With Manus VR gloves, you'll be able to play a piano in VR

Want to pinch something? Wiggle your thumbs? Flip someone off? With a cheap, consumer-oriented VR glove like the Manus, you might be able to.

Over the past few weeks, both the HTC Vive and the Oculus Rift have entered their consumer-launch PR-cycles. One of the major things reviewers have cited in their reviews of the Vive is the intense sense of presence you get from the Vive’s controllers. VR headsets put our heads right inside digital worlds; adding our hands to that world as well, letting us interact naturally with the things in it, really completes the illusion of reality.

At GDC this year, I got to try a kind of VR glove which aims to take the “actually touching stuff in VR” fantasy to its logical conclusion. Swedish company Manus VR demoed a glove which, when combined with Vive controllers strapped to your forearms, provides extremely convincing hand-presence in VR.

It wasn’t perfect, by any means-- I had the feeling that my gloves were suffering a little from convention wear-and-tear-- but in the demo game, Pillow’s Willow by Pillow Willow Studios, I had transparent hands with fingers that bent whenever my real fingers bent. I could wave my arms around, and they’d move. I could poke things, and they’d respond. I played a little magical piano with my forefinger, then with my pinky finger. I flipped the bird. I grabbed fireflies out of the air. It wasn’t miles and miles better than merely using a normal Vive controller-- I mean, I’ve played Vive demos, and sometimes you don’t really need your hands to exist as physics objects in a game-- but it was certainly pretty damn cool.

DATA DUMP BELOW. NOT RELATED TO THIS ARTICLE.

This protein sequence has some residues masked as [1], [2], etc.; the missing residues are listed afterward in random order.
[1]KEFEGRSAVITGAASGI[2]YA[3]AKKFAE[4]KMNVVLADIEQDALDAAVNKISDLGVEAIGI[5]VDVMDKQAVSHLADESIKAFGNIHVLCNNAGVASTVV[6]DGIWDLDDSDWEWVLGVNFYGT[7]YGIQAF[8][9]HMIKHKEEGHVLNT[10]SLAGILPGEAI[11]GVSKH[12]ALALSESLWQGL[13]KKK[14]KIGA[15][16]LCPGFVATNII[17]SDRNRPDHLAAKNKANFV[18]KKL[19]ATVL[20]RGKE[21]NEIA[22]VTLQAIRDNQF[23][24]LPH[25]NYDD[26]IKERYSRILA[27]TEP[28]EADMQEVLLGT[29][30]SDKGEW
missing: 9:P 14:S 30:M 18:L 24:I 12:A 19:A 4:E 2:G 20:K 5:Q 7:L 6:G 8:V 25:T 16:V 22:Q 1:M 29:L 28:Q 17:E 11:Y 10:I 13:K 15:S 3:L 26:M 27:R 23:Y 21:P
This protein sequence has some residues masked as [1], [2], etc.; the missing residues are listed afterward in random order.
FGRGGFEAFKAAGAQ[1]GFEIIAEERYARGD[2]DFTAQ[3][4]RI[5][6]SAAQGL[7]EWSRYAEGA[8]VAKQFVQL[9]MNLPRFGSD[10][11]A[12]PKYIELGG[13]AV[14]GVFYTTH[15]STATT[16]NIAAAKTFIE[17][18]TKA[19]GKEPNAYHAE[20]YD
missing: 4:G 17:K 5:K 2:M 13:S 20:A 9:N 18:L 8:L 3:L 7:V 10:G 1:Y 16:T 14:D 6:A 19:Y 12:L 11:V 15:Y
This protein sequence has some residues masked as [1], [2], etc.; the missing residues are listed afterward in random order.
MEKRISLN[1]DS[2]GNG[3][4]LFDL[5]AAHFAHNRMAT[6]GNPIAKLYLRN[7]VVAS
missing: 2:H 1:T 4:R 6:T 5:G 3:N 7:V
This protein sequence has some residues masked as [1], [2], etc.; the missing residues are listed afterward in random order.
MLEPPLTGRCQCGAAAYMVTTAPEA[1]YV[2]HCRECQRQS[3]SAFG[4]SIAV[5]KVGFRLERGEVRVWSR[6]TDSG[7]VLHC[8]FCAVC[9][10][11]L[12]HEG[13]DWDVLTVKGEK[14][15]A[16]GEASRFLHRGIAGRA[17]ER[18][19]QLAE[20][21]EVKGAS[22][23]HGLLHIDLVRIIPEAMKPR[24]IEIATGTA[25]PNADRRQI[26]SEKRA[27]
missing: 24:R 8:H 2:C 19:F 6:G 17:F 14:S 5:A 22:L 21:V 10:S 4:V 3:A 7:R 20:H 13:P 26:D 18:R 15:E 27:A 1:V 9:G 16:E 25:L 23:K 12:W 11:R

The Manus glove itself is just that-- a glove, with sensors in the fingers which can tell when you’re bending a finger, and by how much. In the developer kit version, the glove part will actually have no wires in it whatsoever. Most of the electronics are located in a small plastic pod on the back of the wrist, which can also vibrate to provide feedback. The technology that Manus used to track hand and arm positioning in the demo was just a regular HTC Vive controller, literally strapped onto the user’s arm with foam padding and velcro straps. By itself, all Manus does is finger-tracking. The demo itself was designed for use with the Vive controllers, and I didn’t see any software designed for just the Manus glove alone.

You can use the glove without a VR headset if you’d like, however. “There are a lot of applications for the glove outside of virtual reality hand presence,” said Stjin Stumpel, the glove’s product designer. “We’ve played Portal with a banana as a gun, because we know when the trigger is pulled and we know where the hand is. We flew drones with it, we can control robots it, because it’s just a remote control in the shape of a glove, basically.”